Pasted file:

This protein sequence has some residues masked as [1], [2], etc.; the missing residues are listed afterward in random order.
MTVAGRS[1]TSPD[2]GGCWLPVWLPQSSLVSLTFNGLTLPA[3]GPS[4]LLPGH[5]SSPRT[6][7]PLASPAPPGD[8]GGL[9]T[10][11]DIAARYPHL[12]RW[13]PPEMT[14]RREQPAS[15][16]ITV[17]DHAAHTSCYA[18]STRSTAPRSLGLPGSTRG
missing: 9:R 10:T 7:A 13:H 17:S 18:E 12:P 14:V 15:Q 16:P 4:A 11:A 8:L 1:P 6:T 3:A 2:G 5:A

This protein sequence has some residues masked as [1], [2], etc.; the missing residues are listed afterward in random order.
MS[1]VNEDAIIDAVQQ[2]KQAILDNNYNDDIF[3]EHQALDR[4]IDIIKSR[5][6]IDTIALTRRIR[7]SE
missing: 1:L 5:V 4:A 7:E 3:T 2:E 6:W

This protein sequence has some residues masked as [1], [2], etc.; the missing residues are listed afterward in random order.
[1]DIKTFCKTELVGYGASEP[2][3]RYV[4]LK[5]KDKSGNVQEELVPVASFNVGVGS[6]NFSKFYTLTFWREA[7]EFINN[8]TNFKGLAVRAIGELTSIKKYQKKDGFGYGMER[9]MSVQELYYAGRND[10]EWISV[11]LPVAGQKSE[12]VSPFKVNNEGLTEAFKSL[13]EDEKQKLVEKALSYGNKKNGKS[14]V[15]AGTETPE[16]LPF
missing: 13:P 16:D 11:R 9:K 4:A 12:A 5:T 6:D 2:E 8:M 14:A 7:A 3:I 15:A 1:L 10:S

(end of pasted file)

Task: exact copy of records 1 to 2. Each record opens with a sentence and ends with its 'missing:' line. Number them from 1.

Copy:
This protein sequence has some residues masked as [1], [2], etc.; the missing residues are listed afterward in random order.
MTVAGRS[1]TSPD[2]GGCWLPVWLPQSSLVSLTFNGLTLPA[3]GPS[4]LLPGH[5]SSPRT[6][7]PLASPAPPGD[8]GGL[9]T[10][11]DIAARYPHL[12]RW[13]PPEMT[14]RREQPAS[15][16]ITV[17]DHAAHTSCYA[18]STRSTAPRSLGLPGSTRG
missing: 9:R 10:T 7:A 13:H 17:S 18:E 12:P 14:V 15:Q 16:P 4:A 11:A 8:L 1:P 6:T 3:A 2:G 5:A

This protein sequence has some residues masked as [1], [2], etc.; the missing residues are listed afterward in random order.
MS[1]VNEDAIIDAVQQ[2]KQAILDNNYNDDIF[3]EHQALDR[4]IDIIKSR[5][6]IDTIALTRRIR[7]SE
missing: 1:L 5:V 4:A 7:E 3:T 2:E 6:W